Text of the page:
web analytics

ACCC decision has wider implications for the brewing industry

May 1, 2014

This week’s announcement by the ACCC that it has has accepted a court enforceable undertaking from Carlton & United Breweries (CUB) over the manner in which it advertised Byron Bay Pale Lager seems set to have wider implications for the brewing industry.

As part of the announcement, ACCC Chairman Rod Sims said, “The ACCC will be writing to other participants putting them on notice of this matter in order to ensure that marketing and labelling in the beer market appropriately reflects where and by whom beer is brewed.” [emphasis added

It is not enough for small brewers to complain about the actions of the larger brewers when their own labelling is not clear.

There are already discussions in the industry that this will see a greater focus by the ACCC on labelling and beer provenance that will force brewers to be more transparent about ownership and even brewing location. This is a move that could affect brewers with multiple brand ownerships and brewers with contracting arrangements.

In a statement provided to Australian Brews News, the ACCC advised:

The ACCC’s 2014 Compliance and Enforcement Policy identifies credence claims, particularly those with the potential to adversely impact the competitive progress and small businesses, as a priority area.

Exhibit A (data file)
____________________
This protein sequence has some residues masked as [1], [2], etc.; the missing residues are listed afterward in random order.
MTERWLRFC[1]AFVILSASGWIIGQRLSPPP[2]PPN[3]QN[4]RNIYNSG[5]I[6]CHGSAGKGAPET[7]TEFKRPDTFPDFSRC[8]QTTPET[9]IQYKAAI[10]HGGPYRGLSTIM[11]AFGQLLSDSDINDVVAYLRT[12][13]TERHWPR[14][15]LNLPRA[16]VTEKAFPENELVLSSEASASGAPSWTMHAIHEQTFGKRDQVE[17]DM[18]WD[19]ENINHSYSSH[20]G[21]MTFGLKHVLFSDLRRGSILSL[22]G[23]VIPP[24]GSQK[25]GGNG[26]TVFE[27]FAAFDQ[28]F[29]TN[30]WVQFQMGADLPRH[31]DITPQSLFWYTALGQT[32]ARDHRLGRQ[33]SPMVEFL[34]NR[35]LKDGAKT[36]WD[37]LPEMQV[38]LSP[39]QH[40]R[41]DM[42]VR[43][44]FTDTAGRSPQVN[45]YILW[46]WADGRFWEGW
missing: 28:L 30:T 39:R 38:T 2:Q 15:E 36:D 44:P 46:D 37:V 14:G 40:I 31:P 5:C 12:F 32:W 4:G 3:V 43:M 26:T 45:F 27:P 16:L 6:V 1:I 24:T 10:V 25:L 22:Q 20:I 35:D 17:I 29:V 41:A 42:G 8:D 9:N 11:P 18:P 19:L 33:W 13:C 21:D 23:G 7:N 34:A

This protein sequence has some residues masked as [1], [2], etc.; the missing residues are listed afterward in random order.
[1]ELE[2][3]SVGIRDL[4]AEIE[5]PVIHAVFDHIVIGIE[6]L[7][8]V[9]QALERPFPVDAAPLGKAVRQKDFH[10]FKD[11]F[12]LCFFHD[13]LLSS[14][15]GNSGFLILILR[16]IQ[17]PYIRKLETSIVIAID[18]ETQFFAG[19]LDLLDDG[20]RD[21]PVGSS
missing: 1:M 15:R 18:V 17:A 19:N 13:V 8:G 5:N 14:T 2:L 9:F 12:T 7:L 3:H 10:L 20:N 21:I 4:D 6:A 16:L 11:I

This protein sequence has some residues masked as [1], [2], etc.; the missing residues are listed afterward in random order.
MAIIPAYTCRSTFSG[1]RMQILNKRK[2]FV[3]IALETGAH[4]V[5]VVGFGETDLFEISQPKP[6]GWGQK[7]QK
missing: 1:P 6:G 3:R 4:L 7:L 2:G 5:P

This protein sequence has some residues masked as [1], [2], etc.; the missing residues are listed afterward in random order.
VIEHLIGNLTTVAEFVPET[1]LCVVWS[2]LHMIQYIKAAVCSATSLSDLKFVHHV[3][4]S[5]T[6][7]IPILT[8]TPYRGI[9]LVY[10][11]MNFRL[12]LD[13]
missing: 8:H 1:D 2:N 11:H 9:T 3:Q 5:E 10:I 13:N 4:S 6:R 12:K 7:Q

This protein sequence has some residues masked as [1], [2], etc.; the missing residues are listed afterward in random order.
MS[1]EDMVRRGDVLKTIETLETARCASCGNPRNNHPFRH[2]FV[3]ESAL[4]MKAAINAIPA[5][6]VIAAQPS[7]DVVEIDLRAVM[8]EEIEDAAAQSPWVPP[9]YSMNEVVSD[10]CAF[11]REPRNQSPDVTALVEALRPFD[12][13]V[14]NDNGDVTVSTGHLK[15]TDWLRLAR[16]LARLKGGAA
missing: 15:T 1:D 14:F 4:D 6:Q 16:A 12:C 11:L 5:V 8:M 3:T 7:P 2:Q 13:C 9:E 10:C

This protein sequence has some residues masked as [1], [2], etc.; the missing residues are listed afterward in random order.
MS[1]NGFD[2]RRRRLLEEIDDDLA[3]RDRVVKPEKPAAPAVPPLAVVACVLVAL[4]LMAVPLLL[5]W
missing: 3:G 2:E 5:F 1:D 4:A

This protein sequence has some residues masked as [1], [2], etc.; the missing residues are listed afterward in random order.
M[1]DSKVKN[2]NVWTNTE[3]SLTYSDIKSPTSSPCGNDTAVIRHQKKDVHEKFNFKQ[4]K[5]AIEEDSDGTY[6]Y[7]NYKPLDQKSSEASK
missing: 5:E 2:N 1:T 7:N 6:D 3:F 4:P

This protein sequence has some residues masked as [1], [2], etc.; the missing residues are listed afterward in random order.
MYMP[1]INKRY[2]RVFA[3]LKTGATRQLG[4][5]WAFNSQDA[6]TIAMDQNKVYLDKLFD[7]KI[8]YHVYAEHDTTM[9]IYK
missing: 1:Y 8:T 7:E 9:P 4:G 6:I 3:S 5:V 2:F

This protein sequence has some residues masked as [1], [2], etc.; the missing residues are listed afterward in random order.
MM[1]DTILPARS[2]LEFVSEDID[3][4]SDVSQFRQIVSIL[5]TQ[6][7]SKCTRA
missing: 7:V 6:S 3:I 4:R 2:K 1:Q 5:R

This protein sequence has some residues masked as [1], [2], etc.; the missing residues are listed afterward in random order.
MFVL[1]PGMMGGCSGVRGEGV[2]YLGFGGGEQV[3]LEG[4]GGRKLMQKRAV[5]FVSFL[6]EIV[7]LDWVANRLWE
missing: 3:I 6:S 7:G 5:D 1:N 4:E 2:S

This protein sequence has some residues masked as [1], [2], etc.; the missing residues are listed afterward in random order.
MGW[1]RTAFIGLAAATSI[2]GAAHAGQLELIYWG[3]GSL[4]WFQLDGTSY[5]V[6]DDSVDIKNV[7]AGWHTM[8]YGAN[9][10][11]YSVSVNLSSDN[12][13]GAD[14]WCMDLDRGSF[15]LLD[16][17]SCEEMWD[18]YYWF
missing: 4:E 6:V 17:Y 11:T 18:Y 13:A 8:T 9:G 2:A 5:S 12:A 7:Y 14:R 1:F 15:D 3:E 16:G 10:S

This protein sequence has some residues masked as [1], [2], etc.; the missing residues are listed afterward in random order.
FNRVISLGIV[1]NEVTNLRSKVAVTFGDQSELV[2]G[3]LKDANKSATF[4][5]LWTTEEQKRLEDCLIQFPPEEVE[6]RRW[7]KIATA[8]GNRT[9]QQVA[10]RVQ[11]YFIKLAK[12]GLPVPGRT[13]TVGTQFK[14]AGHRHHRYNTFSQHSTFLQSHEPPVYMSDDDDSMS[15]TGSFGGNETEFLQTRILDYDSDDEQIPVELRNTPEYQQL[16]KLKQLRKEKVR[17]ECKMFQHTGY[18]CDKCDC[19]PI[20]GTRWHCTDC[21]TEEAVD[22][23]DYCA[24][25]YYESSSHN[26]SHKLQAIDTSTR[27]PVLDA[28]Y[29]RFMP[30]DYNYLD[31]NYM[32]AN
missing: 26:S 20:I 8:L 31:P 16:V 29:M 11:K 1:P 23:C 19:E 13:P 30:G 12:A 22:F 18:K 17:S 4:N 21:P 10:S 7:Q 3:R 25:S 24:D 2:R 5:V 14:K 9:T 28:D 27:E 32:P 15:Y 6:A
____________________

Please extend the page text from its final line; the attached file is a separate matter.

Credence claims are claims that give the impression that a product, or one of its attributes, has some kind of added benefit to consumers when compared to similar products and services. These claims go beyond generic descriptions of products.

These claims can suggest that a product has certain qualities derived from, for example, its country or place of origin or its environmental or organic credentials.  This year, the ACCC is focussing on credence claims which suggest that products are manufactured by small, niche businesses when they are not.

Often the consumer cannot independently verify the claims for themselves and must trust the seller.

We will be writing to other industry participants and putting them on notice of this matter in order to ensure that marketing and labelling in the beer market appropriately reflects where and by whom beer is brewed.


While the focus of this action by the ACCC is on the beer industry, we are concerned about this type of conduct by businesses in all sectors of the Australian economy.

It will be interesting to see what the letter to brewers contains.